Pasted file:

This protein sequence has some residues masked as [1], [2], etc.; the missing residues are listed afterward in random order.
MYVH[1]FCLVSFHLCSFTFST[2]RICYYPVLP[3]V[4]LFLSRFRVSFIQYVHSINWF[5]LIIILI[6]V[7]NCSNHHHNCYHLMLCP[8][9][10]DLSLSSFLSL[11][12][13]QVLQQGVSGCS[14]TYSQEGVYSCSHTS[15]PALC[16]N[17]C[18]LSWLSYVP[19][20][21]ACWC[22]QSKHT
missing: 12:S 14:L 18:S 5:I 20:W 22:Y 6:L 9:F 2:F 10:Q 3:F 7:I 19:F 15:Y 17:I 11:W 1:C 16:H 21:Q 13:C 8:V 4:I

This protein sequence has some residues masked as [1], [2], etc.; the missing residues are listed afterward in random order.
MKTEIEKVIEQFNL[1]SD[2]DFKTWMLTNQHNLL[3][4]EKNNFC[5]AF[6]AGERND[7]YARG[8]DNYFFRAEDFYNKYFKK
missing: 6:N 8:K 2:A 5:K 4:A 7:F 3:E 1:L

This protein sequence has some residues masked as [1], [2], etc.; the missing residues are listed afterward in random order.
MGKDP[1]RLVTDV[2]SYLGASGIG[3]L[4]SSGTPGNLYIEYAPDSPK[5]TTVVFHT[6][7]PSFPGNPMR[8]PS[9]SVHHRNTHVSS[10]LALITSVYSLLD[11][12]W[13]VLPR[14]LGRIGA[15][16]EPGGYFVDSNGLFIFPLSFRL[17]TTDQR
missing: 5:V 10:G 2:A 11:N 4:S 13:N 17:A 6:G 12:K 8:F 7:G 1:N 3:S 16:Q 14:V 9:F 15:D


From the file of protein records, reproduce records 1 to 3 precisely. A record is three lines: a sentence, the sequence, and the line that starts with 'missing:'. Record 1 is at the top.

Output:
This protein sequence has some residues masked as [1], [2], etc.; the missing residues are listed afterward in random order.
MYVH[1]FCLVSFHLCSFTFST[2]RICYYPVLP[3]V[4]LFLSRFRVSFIQYVHSINWF[5]LIIILI[6]V[7]NCSNHHHNCYHLMLCP[8][9][10]DLSLSSFLSL[11][12][13]QVLQQGVSGCS[14]TYSQEGVYSCSHTS[15]PALC[16]N[17]C[18]LSWLSYVP[19][20][21]ACWC[22]QSKHT
missing: 12:S 14:L 18:S 5:I 20:W 22:Y 6:L 9:F 2:F 10:Q 3:F 7:I 19:F 15:Y 17:I 11:W 1:C 16:H 21:Q 13:C 8:V 4:I

This protein sequence has some residues masked as [1], [2], etc.; the missing residues are listed afterward in random order.
MKTEIEKVIEQFNL[1]SD[2]DFKTWMLTNQHNLL[3][4]EKNNFC[5]AF[6]AGERND[7]YARG[8]DNYFFRAEDFYNKYFKK
missing: 6:N 8:K 2:A 5:K 4:A 7:F 3:E 1:L

This protein sequence has some residues masked as [1], [2], etc.; the missing residues are listed afterward in random order.
MGKDP[1]RLVTDV[2]SYLGASGIG[3]L[4]SSGTPGNLYIEYAPDSPK[5]TTVVFHT[6][7]PSFPGNPMR[8]PS[9]SVHHRNTHVSS[10]LALITSVYSLLD[11][12]W[13]VLPR[14]LGRIGA[15][16]EPGGYFVDSNGLFIFPLSFRL[17]TTDQR
missing: 5:V 10:G 2:A 11:N 4:S 13:N 17:A 6:G 12:K 8:F 7:G 1:N 3:S 16:Q 14:V 9:F 15:D